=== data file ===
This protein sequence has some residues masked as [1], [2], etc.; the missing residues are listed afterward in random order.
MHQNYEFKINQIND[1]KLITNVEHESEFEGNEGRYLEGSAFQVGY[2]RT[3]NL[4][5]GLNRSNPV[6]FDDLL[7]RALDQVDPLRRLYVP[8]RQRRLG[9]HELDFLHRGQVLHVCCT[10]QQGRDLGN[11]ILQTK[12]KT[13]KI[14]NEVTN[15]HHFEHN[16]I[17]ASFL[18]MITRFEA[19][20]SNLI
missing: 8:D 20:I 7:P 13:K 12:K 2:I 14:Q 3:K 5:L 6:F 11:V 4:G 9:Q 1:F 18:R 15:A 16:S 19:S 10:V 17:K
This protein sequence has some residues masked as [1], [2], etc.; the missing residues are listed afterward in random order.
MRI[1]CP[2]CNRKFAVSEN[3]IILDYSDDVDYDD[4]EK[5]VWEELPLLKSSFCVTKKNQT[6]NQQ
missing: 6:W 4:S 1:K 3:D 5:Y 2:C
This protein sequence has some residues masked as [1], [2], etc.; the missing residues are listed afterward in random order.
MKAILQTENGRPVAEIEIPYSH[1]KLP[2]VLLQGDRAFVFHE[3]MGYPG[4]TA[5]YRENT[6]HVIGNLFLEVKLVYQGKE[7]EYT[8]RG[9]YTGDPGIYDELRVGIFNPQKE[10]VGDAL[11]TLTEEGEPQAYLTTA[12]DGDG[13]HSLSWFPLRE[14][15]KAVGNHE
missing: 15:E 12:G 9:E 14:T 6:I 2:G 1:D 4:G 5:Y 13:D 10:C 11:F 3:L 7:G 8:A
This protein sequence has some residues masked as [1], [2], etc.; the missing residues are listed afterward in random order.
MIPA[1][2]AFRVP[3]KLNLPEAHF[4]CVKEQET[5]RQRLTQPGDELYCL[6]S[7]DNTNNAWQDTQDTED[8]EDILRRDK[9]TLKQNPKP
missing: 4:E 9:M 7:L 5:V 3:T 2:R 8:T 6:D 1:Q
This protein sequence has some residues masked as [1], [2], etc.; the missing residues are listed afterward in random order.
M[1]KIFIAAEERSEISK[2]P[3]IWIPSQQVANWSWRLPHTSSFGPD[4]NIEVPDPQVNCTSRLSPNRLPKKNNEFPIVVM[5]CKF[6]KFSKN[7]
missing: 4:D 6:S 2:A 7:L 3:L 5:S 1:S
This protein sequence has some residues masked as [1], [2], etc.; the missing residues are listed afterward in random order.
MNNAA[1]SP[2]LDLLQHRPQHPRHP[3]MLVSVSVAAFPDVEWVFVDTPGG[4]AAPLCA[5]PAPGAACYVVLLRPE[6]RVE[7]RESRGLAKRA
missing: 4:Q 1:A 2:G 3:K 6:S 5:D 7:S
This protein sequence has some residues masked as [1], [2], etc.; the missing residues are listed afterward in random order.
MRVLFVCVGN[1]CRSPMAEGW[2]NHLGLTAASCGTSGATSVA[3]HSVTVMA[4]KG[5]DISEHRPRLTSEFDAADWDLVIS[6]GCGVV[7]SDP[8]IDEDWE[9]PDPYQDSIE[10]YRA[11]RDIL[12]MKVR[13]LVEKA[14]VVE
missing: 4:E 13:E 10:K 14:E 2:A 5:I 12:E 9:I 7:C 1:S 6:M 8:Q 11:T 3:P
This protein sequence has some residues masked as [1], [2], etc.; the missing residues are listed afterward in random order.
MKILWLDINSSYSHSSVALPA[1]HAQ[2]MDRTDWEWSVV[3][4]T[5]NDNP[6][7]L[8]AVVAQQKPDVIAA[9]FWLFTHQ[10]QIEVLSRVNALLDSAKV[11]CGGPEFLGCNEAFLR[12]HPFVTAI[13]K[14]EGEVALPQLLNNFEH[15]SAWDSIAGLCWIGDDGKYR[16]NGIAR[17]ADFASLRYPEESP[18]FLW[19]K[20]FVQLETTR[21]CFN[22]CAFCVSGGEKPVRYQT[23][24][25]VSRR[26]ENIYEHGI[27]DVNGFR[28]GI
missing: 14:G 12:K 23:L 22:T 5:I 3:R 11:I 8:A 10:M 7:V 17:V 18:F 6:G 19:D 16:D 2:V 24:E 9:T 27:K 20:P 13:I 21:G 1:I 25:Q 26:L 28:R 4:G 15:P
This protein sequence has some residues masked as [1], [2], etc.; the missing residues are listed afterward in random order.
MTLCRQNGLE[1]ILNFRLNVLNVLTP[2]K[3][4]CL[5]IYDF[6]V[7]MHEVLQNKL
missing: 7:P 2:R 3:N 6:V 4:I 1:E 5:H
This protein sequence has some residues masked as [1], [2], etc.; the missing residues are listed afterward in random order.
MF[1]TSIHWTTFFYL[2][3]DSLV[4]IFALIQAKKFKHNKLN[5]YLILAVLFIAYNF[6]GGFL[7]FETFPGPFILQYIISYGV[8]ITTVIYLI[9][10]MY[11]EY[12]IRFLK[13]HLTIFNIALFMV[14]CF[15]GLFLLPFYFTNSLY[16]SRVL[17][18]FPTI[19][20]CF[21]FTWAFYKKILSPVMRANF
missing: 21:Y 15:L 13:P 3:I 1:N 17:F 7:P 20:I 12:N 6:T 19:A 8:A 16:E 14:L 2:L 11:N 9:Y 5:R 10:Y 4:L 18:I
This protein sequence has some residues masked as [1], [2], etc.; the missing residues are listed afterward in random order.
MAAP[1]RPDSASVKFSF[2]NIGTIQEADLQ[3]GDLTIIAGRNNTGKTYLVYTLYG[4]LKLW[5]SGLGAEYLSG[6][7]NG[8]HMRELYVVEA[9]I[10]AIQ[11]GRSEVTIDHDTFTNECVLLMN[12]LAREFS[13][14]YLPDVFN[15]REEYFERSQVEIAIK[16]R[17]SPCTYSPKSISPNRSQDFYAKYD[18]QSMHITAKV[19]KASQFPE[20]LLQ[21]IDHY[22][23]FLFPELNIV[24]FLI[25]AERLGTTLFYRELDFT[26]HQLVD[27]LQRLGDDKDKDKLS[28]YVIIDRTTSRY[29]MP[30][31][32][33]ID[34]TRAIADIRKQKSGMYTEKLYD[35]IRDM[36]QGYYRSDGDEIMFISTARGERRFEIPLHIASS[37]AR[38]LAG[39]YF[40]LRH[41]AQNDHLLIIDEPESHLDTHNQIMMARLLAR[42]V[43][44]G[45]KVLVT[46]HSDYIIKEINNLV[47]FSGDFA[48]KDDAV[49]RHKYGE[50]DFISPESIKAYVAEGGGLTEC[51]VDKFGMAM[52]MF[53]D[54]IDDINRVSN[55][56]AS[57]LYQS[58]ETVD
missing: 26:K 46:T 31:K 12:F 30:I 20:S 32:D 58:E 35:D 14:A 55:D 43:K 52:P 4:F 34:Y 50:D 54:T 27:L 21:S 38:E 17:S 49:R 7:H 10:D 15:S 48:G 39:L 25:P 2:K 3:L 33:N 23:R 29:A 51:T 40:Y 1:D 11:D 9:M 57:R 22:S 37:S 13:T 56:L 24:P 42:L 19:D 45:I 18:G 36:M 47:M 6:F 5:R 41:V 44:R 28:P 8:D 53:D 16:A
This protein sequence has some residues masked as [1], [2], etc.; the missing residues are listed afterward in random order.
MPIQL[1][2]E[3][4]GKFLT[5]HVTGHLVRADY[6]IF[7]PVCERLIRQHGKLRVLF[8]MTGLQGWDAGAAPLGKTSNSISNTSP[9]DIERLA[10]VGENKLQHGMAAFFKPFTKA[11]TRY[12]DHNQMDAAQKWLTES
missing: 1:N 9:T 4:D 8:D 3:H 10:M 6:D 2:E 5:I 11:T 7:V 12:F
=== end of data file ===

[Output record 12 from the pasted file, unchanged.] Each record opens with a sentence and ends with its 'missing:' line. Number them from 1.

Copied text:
This protein sequence has some residues masked as [1], [2], etc.; the missing residues are listed afterward in random order.
MPIQL[1][2]E[3][4]GKFLT[5]HVTGHLVRADY[6]IF[7]PVCERLIRQHGKLRVLF[8]MTGLQGWDAGAAPLGKTSNSISNTSP[9]DIERLA[10]VGENKLQHGMAAFFKPFTKA[11]TRY[12]DHNQMDAAQKWLTES
missing: 1:N 9:T 4:D 8:D 3:H 10:M 6:D 2:E 5:I 11:T 7:V 12:F